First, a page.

NEW YORK -– Members of the Senate Judiciary Committee are expected to agree on a compromise Thursday over the definition of a journalist, a stumbling block in the latest attempt to pass a federal media shield law that would offer more protections for journalists compelled to reveal a confidential source or information.
Senators on the committee sparred last month over who would be covered under such a law. Sen. Dianne Feinstein (D-Calif.) argued that a covered person should be a salaried employee, independent contractor or “agent of an entity that disseminates news or information” at the time in question. Sen. Charles Schumer (D-N.Y.), one of the sponsors of the bill under consideration, countered that bloggers and others providing news and information today, especially online, may not necessarily receive a salary and yet still deserve protection.
The Schumer-Graham media shield bill states that those covered would be persons with the "primary intent to investigate events and procure material in order to disseminate to the public news or information."
Schumer's office has hammered out a compromise amendment with the offices of Feinstein and Sen. Dick Durbin (D-Ill.), the two senators who recently proposed an amendment to narrow language in the bill and ensure that organizations such as WikiLeaks would not be covered. Feinstein and Durbin also proposed that a covered person have an employer relationship with a media outlet in three months of the last two years.
Under the compromise, an individual who has had an employer relationship for one of the past 20 years or three continuous months in the past five years would be covered, according to details Schumer’s office provided to HuffPost. The bill would also cover student journalists, as well as freelancers with a substantial track record of doing journalism in the past five years.
Importantly, there will be a safety valve in case an individual does not meet those requirements, with a federal judge having discretion to determine if someone is protected under the shield law.
With the addition of the compromise, the Judiciary Committee is expected to vote to send the legislation to the full Senate.
Paul Boyle, senior vice president of public policy at the Newspaper Association of America, a group that has worked with a coalition of over 70 media organizations in advising congressional staffs, told HuffPost that his coalition is satisfied with the new language since more independent journalists will be protected.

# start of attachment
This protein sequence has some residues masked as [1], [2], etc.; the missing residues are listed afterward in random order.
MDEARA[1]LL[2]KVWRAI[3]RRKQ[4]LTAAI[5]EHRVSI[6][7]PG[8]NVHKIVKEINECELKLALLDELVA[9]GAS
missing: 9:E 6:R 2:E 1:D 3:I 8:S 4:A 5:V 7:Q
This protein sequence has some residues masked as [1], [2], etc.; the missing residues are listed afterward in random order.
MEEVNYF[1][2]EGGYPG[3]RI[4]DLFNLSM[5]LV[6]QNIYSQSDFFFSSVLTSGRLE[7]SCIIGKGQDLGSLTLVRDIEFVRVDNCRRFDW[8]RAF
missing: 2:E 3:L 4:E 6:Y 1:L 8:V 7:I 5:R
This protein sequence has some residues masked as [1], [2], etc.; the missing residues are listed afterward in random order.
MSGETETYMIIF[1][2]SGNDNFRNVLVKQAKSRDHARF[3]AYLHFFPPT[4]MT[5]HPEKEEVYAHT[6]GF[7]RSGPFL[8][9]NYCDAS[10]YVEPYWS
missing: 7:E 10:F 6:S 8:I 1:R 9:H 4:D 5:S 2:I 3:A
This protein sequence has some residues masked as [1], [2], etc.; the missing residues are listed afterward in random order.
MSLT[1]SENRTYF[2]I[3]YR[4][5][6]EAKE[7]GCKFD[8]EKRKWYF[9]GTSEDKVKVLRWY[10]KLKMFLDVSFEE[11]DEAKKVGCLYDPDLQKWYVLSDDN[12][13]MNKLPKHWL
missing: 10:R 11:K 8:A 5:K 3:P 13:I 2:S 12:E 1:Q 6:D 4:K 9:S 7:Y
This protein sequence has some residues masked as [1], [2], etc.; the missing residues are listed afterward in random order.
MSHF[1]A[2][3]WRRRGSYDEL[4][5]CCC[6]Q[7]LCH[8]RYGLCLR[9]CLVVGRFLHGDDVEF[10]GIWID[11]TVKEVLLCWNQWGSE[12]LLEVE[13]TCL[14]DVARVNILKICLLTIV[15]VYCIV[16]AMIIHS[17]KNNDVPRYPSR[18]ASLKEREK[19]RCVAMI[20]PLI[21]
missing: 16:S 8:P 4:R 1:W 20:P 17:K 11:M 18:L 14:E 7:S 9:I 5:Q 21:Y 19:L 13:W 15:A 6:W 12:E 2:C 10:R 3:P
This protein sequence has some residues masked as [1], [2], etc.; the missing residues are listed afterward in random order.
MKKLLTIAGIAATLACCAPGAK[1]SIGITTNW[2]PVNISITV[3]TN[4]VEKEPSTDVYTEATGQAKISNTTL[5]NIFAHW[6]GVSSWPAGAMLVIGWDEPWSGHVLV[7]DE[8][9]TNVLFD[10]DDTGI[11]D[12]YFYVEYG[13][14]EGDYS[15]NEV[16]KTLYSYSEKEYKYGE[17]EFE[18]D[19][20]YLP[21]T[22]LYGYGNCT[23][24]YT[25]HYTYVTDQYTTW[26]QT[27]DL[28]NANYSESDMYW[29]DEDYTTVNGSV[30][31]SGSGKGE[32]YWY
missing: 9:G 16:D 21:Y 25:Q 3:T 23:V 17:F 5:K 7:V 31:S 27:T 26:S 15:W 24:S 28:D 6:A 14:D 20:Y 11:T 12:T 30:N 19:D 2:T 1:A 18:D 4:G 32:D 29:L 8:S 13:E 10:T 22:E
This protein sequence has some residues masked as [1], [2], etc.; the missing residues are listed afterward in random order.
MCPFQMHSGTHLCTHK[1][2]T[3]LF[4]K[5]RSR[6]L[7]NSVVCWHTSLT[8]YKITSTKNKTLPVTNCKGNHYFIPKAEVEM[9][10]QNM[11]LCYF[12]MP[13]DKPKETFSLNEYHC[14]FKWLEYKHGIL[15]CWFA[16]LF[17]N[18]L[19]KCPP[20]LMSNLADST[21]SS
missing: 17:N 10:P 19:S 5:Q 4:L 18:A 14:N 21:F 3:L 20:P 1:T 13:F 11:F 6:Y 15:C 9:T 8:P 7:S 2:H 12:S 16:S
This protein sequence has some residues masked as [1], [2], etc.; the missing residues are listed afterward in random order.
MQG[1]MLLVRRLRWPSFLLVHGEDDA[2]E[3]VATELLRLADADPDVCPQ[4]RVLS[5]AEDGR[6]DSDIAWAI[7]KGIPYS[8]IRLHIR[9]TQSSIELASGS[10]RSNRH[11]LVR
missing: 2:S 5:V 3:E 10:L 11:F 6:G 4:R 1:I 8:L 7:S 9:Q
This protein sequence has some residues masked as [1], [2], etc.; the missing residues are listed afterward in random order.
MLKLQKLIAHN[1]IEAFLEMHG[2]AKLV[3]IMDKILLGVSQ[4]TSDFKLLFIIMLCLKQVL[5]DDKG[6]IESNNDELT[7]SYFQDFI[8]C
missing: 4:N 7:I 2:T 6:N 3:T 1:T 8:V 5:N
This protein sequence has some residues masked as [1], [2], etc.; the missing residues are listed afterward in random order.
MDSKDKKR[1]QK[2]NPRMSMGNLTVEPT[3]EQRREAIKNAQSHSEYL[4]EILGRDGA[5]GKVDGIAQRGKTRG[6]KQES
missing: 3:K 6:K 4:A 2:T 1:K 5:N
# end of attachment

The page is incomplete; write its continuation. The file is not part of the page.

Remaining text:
In May, President Barack Obama called on Schumer to reintroduce a version of the Free Flow of Information Act, a bill proposed in 2009 that didn't pass. The reintroduction of the bill came two days after revelations that the Justice Department had secretly seized phone records for 20 lines used by Associated Press journalists in a leak investigation.
An earlier federal shield law was proposed in 2005 after Judy Miller, then a New York Times reporter, went to jail to protect her source, I Lewis "Scooter" Libby, a former adviser to Vice President Dick Cheney, in an investigation over the leaking of a covert CIA officer’s name. That law didn't pass and the 2009 version stalled after concerns that a new player in the media world, WikiLeaks, could be covered. Forty-eight states and the District of Columbia have shield laws or some form of reporter’s privilege on the books.
Last month, Schumer expressed confidence to HuffPost’s Sam Stein that a bill may pass this time around, given the “strong bipartisan coalition” that supports it. He explained the need to cover individuals doing journalism who may not be currently employed by traditional news outlets.
“I think the bill is pretty good,” Schumer said. “You have to do two things. You first have to realize that the world has changed, and not everything occurs in print from people who work seven days a week at journalism. There are fine journalists that don't do that anymore. But on the other hand, you can't just say anybody who writes one single thing gets the same kind of protection. And so I think we've come to a pretty good balance, and we have most of the more traditional groups on board, as well as the newer groups who generally practice the new form of journalism on the Net.”
There is a national security exception in the bill, whereby the government could argue that a journalist’s confidential information is necessary to prevent an act of terrorism or could cause “significant and articulable harm to national security.” Some media advocates expressed skepticism in May over the reintroduction of a shield law, arguing there are too many possible exceptions for the government to still obtain a journalist’s materials or compel them to testify.
In a recent interview, Boyle said he believes journalists Matt Apuzzo and Adam Goldman -– the AP reporters who revealed an already thwarted terrorist plot in Yemen, sparking the DOJ investigation and seizure of AP phone lines -– would be protected under the bill.
“It’s probably hard for the government to prevail on that,” Boyle said or the AP’s situation. “But the point is, they could go to the judge and say, ‘Listen, there’s these leaks and here’s the potential damage to national security going forward and make their case.”
Boyle said that a “judge would make that determination, balancing interests on both sides if the government needed [a journalist’s] testimony to prevent significant or articulable harm to national security.”
UPDATE: 12:10 p.m. -- After roughly two hours of debate Thursday, the Senate Judiciary Committee passed the media shield law bill with the Feinstein-Durbin amendment by a vote of 13-5.